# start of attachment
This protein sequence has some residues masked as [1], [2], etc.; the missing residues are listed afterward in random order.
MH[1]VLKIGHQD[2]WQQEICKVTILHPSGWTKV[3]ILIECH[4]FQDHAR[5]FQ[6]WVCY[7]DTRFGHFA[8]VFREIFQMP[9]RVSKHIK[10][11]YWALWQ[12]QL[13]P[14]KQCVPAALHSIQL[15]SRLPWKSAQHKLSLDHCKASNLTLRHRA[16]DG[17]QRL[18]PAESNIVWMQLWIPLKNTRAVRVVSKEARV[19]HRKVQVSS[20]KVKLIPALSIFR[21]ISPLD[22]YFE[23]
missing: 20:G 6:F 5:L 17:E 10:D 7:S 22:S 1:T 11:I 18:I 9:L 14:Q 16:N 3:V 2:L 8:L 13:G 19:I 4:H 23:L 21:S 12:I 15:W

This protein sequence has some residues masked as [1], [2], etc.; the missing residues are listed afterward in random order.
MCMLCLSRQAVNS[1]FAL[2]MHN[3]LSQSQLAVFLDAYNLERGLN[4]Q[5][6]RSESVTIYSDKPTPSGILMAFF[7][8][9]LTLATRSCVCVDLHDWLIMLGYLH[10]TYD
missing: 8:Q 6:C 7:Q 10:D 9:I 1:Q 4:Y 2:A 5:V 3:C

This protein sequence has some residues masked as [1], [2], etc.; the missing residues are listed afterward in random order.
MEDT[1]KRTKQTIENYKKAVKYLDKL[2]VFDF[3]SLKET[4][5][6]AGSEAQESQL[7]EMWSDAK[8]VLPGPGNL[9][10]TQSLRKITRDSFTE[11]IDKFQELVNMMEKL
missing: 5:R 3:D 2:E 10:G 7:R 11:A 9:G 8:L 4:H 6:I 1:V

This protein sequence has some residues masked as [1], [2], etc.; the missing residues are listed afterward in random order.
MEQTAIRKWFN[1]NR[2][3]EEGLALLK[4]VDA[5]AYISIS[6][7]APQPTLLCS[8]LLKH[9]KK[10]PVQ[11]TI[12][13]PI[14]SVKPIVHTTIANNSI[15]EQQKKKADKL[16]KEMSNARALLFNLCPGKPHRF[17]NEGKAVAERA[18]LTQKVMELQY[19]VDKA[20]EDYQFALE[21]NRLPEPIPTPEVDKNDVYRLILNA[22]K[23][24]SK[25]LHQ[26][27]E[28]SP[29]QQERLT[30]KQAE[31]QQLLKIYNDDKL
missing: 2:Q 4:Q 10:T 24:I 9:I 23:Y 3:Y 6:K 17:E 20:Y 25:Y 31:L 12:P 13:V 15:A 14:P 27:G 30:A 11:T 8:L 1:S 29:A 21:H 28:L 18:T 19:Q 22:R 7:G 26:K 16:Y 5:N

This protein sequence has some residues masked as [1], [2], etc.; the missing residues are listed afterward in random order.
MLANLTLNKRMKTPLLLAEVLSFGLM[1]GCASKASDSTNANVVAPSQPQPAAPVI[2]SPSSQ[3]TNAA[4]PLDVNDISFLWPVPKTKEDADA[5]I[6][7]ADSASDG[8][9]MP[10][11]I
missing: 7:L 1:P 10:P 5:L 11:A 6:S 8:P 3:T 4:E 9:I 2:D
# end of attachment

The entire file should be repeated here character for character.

This protein sequence has some residues masked as [1], [2], etc.; the missing residues are listed afterward in random order.
MH[1]VLKIGHQD[2]WQQEICKVTILHPSGWTKV[3]ILIECH[4]FQDHAR[5]FQ[6]WVCY[7]DTRFGHFA[8]VFREIFQMP[9]RVSKHIK[10][11]YWALWQ[12]QL[13]P[14]KQCVPAALHSIQL[15]SRLPWKSAQHKLSLDHCKASNLTLRHRA[16]DG[17]QRL[18]PAESNIVWMQLWIPLKNTRAVRVVSKEARV[19]HRKVQVSS[20]KVKLIPALSIFR[21]ISPLD[22]YFE[23]
missing: 20:G 6:F 5:L 17:E 10:D 7:S 22:S 1:T 11:I 18:I 9:L 14:Q 16:N 3:V 2:L 8:L 13:G 19:I 4:H 23:L 21:S 12:I 15:W

This protein sequence has some residues masked as [1], [2], etc.; the missing residues are listed afterward in random order.
MCMLCLSRQAVNS[1]FAL[2]MHN[3]LSQSQLAVFLDAYNLERGLN[4]Q[5][6]RSESVTIYSDKPTPSGILMAFF[7][8][9]LTLATRSCVCVDLHDWLIMLGYLH[10]TYD
missing: 8:Q 6:C 7:Q 10:D 9:I 1:Q 4:Y 2:A 5:V 3:C

This protein sequence has some residues masked as [1], [2], etc.; the missing residues are listed afterward in random order.
MEDT[1]KRTKQTIENYKKAVKYLDKL[2]VFDF[3]SLKET[4][5][6]AGSEAQESQL[7]EMWSDAK[8]VLPGPGNL[9][10]TQSLRKITRDSFTE[11]IDKFQELVNMMEKL
missing: 5:R 3:D 2:E 10:G 7:R 11:A 9:G 8:L 4:H 6:I 1:V

This protein sequence has some residues masked as [1], [2], etc.; the missing residues are listed afterward in random order.
MEQTAIRKWFN[1]NR[2][3]EEGLALLK[4]VDA[5]AYISIS[6][7]APQPTLLCS[8]LLKH[9]KK[10]PVQ[11]TI[12][13]PI[14]SVKPIVHTTIANNSI[15]EQQKKKADKL[16]KEMSNARALLFNLCPGKPHRF[17]NEGKAVAERA[18]LTQKVMELQY[19]VDKA[20]EDYQFALE[21]NRLPEPIPTPEVDKNDVYRLILNA[22]K[23][24]SK[25]LHQ[26][27]E[28]SP[29]QQERLT[30]KQAE[31]QQLLKIYNDDKL
missing: 2:Q 4:Q 10:T 24:I 9:I 23:Y 3:Y 6:K 17:E 20:Y 25:Y 31:L 12:P 13:V 15:A 14:P 27:G 30:A 11:T 8:L 1:S 29:A 21:H 28:L 18:T 19:Q 22:R 7:G 26:K 16:Y 5:N

This protein sequence has some residues masked as [1], [2], etc.; the missing residues are listed afterward in random order.
MLANLTLNKRMKTPLLLAEVLSFGLM[1]GCASKASDSTNANVVAPSQPQPAAPVI[2]SPSSQ[3]TNAA[4]PLDVNDISFLWPVPKTKEDADA[5]I[6][7]ADSASDG[8][9]MP[10][11]I
missing: 7:L 1:P 10:P 5:L 11:A 6:S 8:P 3:T 4:E 9:I 2:D